EatLocal365 is participating in Urban Hennery’s Dark Days Challenge.
It’s not that difficult to limit yourself to local and sustainable food in-season, when the bounty of the harvest provides everything fresh, from berries to baby lettuces to tomatoes. It’s also easier to dedicate yourself mentally to cooking a meal when the sun stays out past 9:00pm. When the days get short, and the selection gets sparse, that’s the hard part.
The Dark Days Challenge is designed to support people and challenge them to eat locally, even during the “dark days” of winter, when the greenmarket shrinks and local vegetables are limited to root and storage vegetables like tubers and parsnips. That’s our personal goal as well, and the goal of EatLocal365 it to share what we learn. This challenge is a great fit.
The challenge runs from December 1st through April 15th.
The challenge is to cook four meals each month (1 per week) focused on SOLE (sustainable, organic, local, ethical) ingredients, and to share the experience through our blog.
Urban Hennery’s default definition of “local” is food grown within 150 miles. Our definition is going to be a maximum of 250 miles, since that is the limit imposed by the NYC Greenmarket Program, and that is where buy most of our food. However, most of the farms that we buy from are located within 100 miles.
As for the organic and ethical elements, the Greenmarket program does not screen for that. However, over time we have spoken to many farmers and other vendors at the market and our preferred vendors are those that fit the organic and ethical profile.
We are very lucky to have access to the Union Square Greenmarket because not only is it open year-round (even through it gets significantly smaller), but there are also vendors from bio-dynamic beef, poultry, and game farms. There are local dairies and cheese makers. Locally grown and milled grain is even available now. For the rest of the year we try to focus on eating mostly vegetables and less meat, dairy, and grains (thanks Michael Pollan!). During the winter, though, to stay local, we will shift to relying on these terrific vendors. That’s the nature of local eating: to shift your eating habits with the seasons instead of relying on a tomato transported from Mexico or California.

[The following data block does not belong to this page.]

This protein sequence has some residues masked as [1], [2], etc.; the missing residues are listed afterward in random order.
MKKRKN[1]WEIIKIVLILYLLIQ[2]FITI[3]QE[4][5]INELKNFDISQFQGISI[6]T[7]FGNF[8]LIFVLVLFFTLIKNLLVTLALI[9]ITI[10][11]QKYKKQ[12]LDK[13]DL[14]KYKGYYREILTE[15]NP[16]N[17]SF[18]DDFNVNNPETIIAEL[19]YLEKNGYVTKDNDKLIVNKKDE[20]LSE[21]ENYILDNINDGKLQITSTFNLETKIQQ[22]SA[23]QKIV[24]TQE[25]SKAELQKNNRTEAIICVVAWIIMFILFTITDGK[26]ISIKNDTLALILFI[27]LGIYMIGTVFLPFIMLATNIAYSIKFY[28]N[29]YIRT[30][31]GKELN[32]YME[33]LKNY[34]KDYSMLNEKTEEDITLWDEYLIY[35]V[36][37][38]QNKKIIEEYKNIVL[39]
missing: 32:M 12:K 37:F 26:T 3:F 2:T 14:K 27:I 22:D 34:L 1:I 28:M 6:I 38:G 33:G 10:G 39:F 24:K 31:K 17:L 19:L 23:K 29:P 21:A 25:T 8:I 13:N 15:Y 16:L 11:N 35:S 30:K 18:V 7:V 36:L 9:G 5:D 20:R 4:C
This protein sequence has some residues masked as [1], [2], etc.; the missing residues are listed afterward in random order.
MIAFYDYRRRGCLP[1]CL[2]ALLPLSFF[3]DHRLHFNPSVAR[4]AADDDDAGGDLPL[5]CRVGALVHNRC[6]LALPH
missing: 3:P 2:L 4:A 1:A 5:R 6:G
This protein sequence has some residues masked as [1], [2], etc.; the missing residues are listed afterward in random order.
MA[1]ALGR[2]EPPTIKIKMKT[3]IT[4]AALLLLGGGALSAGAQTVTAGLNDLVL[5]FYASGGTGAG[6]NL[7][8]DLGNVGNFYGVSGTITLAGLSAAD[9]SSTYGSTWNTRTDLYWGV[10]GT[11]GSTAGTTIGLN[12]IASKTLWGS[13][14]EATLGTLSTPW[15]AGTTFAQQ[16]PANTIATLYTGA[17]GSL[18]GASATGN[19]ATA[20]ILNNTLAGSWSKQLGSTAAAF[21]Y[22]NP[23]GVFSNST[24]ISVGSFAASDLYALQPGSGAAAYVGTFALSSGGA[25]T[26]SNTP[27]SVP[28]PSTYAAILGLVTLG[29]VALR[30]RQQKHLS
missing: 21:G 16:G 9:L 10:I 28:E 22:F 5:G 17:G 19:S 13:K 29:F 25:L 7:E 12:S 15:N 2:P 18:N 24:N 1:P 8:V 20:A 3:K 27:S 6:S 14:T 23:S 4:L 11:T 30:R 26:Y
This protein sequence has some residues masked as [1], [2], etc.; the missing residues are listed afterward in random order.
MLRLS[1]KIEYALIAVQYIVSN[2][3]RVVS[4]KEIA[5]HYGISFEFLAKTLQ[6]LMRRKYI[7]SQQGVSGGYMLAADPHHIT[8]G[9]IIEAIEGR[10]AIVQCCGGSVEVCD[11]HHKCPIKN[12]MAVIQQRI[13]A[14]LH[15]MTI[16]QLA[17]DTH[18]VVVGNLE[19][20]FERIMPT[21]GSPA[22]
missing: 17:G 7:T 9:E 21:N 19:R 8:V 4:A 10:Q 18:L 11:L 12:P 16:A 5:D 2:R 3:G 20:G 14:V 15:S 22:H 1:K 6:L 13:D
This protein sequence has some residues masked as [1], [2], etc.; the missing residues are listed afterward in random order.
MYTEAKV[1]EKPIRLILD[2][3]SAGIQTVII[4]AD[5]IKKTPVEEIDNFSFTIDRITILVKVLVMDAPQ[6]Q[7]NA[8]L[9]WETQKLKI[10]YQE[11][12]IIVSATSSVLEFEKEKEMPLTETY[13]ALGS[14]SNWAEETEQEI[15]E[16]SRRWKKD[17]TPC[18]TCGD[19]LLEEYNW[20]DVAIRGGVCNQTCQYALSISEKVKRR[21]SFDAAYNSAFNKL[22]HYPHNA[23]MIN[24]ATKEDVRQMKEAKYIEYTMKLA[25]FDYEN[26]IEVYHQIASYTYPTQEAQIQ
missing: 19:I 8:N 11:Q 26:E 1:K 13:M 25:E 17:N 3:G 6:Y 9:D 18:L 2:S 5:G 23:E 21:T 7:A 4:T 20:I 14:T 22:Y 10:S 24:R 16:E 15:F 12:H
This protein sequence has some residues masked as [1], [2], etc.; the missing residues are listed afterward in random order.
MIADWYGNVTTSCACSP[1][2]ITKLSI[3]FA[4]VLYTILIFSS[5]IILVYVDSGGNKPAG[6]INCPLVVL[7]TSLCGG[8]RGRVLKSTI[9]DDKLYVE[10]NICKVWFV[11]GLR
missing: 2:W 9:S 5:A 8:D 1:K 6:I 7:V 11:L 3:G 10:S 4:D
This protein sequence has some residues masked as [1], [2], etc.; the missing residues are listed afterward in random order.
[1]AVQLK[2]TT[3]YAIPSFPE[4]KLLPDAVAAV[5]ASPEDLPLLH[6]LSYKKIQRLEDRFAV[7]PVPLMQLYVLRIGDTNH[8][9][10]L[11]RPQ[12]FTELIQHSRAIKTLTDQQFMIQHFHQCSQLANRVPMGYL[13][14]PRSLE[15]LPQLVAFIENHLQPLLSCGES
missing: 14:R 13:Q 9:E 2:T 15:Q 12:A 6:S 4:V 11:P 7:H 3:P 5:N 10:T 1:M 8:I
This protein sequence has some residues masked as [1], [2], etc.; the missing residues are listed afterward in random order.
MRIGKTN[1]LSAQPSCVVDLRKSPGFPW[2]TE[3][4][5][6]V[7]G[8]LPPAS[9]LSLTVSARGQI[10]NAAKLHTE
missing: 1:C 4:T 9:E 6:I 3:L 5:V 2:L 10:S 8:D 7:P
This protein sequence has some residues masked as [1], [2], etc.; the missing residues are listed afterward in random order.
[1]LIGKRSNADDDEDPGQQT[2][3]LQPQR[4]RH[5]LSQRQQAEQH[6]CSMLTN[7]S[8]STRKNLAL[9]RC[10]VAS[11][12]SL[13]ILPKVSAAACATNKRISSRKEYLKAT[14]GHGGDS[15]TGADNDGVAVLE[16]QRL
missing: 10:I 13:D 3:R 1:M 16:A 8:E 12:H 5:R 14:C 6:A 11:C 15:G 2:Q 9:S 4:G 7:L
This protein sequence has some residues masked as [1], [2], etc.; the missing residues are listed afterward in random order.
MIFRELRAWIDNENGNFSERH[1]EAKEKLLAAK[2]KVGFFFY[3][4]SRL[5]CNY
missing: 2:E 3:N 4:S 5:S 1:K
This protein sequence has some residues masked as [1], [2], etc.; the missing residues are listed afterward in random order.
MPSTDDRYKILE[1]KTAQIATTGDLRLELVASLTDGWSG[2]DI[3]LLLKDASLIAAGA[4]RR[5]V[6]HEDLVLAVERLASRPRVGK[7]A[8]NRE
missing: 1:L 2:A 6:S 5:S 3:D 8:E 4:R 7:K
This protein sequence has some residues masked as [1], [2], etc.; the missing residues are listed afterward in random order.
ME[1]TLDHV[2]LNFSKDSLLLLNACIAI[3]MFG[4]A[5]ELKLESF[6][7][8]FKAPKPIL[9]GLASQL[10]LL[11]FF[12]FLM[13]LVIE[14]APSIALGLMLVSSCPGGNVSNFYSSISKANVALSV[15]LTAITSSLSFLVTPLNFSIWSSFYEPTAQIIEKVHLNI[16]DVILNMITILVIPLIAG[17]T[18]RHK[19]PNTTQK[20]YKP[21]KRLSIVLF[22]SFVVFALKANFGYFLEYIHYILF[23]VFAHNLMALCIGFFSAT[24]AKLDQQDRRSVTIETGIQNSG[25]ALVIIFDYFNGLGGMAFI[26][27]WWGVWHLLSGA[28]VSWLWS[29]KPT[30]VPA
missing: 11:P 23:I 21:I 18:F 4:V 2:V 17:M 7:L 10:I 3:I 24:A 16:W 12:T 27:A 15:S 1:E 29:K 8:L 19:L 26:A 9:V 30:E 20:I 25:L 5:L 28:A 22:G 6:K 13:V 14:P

We do have a few exceptions, for items that are never available locally:
- Spices (including salt and pepper)
We also reserve the right to use the following, although we are going to try some tips and tricks to avoid using them or at least to use them less frequently. This includes selecting recipes that don’t use them, and using substitutes, such as making ghee from local butter instead of using olive oil:
- Oils and vinegars
- Dried herbs
- Chocolate (for baking dessert)
Also, we will sometimes use local but out-of-season ingredients we canned or preserved previously.